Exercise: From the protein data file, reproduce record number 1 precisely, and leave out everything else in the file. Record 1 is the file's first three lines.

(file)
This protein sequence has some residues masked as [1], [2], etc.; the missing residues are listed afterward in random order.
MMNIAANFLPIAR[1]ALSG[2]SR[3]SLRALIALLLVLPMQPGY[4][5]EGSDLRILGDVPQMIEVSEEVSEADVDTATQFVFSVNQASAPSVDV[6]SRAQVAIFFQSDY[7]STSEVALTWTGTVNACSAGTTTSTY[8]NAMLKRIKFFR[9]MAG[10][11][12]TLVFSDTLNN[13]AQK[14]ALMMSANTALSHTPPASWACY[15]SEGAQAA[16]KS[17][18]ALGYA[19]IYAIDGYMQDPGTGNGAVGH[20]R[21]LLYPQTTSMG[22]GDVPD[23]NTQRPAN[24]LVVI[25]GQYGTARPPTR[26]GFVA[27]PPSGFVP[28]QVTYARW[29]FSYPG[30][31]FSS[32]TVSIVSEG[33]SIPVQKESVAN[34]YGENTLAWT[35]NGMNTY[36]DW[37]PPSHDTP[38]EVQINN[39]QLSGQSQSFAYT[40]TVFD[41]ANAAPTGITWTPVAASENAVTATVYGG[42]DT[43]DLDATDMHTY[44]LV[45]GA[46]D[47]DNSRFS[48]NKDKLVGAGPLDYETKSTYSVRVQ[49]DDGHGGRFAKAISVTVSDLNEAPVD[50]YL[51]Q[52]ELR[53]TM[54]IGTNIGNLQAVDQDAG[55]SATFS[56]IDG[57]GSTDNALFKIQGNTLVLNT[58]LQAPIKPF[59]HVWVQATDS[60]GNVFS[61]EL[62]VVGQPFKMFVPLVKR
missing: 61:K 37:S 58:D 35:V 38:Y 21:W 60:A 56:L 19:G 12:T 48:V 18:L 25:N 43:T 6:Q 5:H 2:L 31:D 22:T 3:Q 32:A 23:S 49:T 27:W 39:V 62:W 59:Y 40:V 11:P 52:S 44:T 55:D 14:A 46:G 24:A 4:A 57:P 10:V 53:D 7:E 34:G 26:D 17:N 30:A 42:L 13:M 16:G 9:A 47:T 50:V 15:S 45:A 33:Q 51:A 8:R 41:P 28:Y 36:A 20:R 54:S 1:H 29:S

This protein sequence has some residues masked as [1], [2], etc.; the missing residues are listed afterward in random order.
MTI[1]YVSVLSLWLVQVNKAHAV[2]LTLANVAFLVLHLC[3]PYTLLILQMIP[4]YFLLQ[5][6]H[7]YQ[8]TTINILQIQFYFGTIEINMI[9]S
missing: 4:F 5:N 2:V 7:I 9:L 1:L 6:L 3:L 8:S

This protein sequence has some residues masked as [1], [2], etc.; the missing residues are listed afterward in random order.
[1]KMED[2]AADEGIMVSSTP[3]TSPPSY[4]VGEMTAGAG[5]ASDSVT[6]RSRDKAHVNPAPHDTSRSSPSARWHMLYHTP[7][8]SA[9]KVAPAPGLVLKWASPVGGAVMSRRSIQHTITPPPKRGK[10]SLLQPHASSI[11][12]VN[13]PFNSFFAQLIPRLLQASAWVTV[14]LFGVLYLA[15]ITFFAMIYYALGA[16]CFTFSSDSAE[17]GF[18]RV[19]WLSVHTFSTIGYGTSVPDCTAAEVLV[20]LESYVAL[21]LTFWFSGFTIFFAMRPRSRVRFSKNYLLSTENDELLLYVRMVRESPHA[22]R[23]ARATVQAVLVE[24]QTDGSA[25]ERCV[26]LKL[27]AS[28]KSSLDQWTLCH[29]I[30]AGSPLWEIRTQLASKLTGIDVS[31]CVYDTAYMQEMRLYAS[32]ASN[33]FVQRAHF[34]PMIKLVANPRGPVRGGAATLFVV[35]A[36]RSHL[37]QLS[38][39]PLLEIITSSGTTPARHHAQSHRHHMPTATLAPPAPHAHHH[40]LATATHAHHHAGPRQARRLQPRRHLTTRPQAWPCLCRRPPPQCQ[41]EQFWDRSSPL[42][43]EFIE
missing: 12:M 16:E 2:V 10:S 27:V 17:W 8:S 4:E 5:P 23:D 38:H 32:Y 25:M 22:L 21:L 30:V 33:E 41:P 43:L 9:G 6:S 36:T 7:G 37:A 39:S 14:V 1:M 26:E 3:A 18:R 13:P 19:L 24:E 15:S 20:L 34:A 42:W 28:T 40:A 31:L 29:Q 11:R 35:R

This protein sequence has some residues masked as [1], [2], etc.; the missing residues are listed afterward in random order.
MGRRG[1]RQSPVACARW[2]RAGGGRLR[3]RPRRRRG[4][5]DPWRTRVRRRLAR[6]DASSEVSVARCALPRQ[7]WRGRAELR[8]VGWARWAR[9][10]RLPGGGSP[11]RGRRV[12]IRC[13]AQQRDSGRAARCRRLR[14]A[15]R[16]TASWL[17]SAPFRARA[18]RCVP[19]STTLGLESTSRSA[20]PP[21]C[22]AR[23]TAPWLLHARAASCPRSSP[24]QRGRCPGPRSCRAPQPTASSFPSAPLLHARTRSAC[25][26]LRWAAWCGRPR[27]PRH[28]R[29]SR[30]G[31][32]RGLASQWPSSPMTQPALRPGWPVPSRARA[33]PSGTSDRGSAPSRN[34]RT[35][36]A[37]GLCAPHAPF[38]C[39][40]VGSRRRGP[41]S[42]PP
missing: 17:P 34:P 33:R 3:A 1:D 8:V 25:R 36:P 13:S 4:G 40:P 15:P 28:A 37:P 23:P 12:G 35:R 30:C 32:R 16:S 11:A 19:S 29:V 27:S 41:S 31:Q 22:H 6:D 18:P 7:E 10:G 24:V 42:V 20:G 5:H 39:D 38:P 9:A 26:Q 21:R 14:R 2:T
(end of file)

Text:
This protein sequence has some residues masked as [1], [2], etc.; the missing residues are listed afterward in random order.
MMNIAANFLPIAR[1]ALSG[2]SR[3]SLRALIALLLVLPMQPGY[4][5]EGSDLRILGDVPQMIEVSEEVSEADVDTATQFVFSVNQASAPSVDV[6]SRAQVAIFFQSDY[7]STSEVALTWTGTVNACSAGTTTSTY[8]NAMLKRIKFFR[9]MAG[10][11][12]TLVFSDTLNN[13]AQK[14]ALMMSANTALSHTPPASWACY[15]SEGAQAA[16]KS[17][18]ALGYA[19]IYAIDGYMQDPGTGNGAVGH[20]R[21]LLYPQTTSMG[22]GDVPD[23]NTQRPAN[24]LVVI[25]GQYGTARPPTR[26]GFVA[27]PPSGFVP[28]QVTYARW[29]FSYPG[30][31]FSS[32]TVSIVSEG[33]SIPVQKESVAN[34]YGENTLAWT[35]NGMNTY[36]DW[37]PPSHDTP[38]EVQINN[39]QLSGQSQSFAYT[40]TVFD[41]ANAAPTGITWTPVAASENAVTATVYGG[42]DT[43]DLDATDMHTY[44]LV[45]GA[46]D[47]DNSRFS[48]NKDKLVGAGPLDYETKSTYSVRVQ[49]DDGHGGRFAKAISVTVSDLNEAPVD[50]YL[51]Q[52]ELR[53]TM[54]IGTNIGNLQAVDQDAG[55]SATFS[56]IDG[57]GSTDNALFKIQGNTLVLNT[58]LQAPIKPF[59]HVWVQATDS[60]GNVFS[61]EL[62]VVGQPFKMFVPLVKR
missing: 61:K 37:S 58:D 35:V 38:Y 21:W 60:A 56:L 19:G 12:T 48:V 18:L 25:N 43:T 6:Q 5:H 2:L 31:D 22:T 3:Q 32:A 23:S 49:T 27:W 39:V 62:W 59:Y 40:V 11:P 52:S 44:T 55:D 14:A 46:G 24:A 4:A 57:P 10:V 53:D 7:E 34:G 26:D 17:N 30:A 42:L 13:M 16:G 9:A 47:T 50:V 15:S 45:A 33:Q 51:A 8:R 41:P 28:Y 36:A 20:R 54:S 1:H 29:S